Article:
Research Repository

The influence of self-talk on challenge and threat states and performance

Hase, Adrian and Hood, Jacob and Moore, Lee J and Freeman, Paul (2019) 'The influence of self-talk on challenge and threat states and performance.' Psychology of Sport and Exercise. ISSN 1469-0292

[img] Text
1s20S1469029219300263main.pdf - Accepted Version
Restricted to Repository staff only until 14 December 2020.
Available under License Creative Commons Attribution Non-commercial No Derivatives.

Download (598kB) | Request a copy

Abstract

Objectives A psychophysiological response called a challenge state has been associated with better performance than a threat state. However, to date, challenge-promoting interventions have rarely been tested. Therefore, this study investigated whether instructional and/or motivational self-talk promoted a challenge state and improved task performance. Design A three-group, randomised-controlled experimental design was used. Method Sixty-two participants (52 males, 10 females; Mage = 24 years, SD = 6) were randomly assigned to one of three self-talk groups: instructional, motivational, or control (verbalising trial number). Participants performed four dart-throwing tasks. Cognitive and cardiovascular measures of challenge and threat states were recorded before the first and final task. Results The motivational, but not the instructional group, improved their performance between the first and final tasks more than the control group. Self-talk had no effect on the cognitive or cardiovascular challenge and threat measures. However, evaluating the task as more of a challenge (coping resources match/exceed task demands) was related to better performance. Cardiovascular reactivity more reflective of a challenge state (higher cardiac output and/or lower total peripheral resistance reactivity) was more positively related to performance in the motivational than in the control group, and in the control than the instructional group. Conclusions Motivational self-talk improved performance more than control self-talk. Furthermore, motivational self-talk may have strengthened, whereas instructional self-talk may have weakened, the relationship between challenge and threat states and performance. Hence, athletes in a challenge state may benefit from motivational self-talk, whereas those in a threat state may profit from instructional self-talk.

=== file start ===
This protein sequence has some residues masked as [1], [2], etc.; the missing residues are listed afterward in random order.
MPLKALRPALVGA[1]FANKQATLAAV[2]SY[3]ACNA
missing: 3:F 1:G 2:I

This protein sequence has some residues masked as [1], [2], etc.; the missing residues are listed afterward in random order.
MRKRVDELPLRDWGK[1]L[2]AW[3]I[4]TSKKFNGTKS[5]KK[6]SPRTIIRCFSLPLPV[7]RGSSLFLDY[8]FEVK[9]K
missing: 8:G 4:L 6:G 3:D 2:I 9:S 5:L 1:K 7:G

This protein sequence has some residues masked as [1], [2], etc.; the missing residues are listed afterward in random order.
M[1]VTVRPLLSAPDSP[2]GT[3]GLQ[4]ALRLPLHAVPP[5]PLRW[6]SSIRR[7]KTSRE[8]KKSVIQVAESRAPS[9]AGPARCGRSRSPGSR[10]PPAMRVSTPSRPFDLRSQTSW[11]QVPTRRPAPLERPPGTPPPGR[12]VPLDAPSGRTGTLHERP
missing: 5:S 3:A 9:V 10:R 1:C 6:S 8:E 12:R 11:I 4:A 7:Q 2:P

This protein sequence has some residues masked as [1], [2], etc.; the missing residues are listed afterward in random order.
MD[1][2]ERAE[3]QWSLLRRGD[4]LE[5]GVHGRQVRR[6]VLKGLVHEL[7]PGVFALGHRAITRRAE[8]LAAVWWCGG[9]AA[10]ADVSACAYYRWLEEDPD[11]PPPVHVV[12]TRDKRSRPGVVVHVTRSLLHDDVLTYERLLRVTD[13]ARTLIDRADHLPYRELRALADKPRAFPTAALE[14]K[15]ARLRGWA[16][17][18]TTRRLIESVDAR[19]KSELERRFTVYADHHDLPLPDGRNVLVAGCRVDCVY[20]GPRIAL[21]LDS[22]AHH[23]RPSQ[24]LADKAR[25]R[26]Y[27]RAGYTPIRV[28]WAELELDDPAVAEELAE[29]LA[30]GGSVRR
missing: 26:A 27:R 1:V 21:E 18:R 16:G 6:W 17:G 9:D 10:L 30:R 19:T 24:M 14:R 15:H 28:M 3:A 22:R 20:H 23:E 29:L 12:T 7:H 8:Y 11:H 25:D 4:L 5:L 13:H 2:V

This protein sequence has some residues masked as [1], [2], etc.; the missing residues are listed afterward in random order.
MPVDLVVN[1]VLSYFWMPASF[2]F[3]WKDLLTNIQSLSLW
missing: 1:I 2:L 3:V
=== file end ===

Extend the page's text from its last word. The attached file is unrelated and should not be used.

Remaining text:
Item Type: Article
Uncontrolled Keywords: Demand resource evaluations, Cardiovascular responses, Instructional self-talk, Motivational self-talk, Dart-throwing
Subjects: B Philosophy. Psychology. Religion > BF Psychology
Divisions: Faculty of Science and Health > Sport, Rehabilitation and Exercise Sciences, School of
Depositing User: Elements
Date Deposited: 21 Jun 2019 14:28
Last Modified: 21 Jun 2019 15:15
URI: http://repository.essex.ac.uk/id/eprint/24816

Actions (login required)

View Item View Item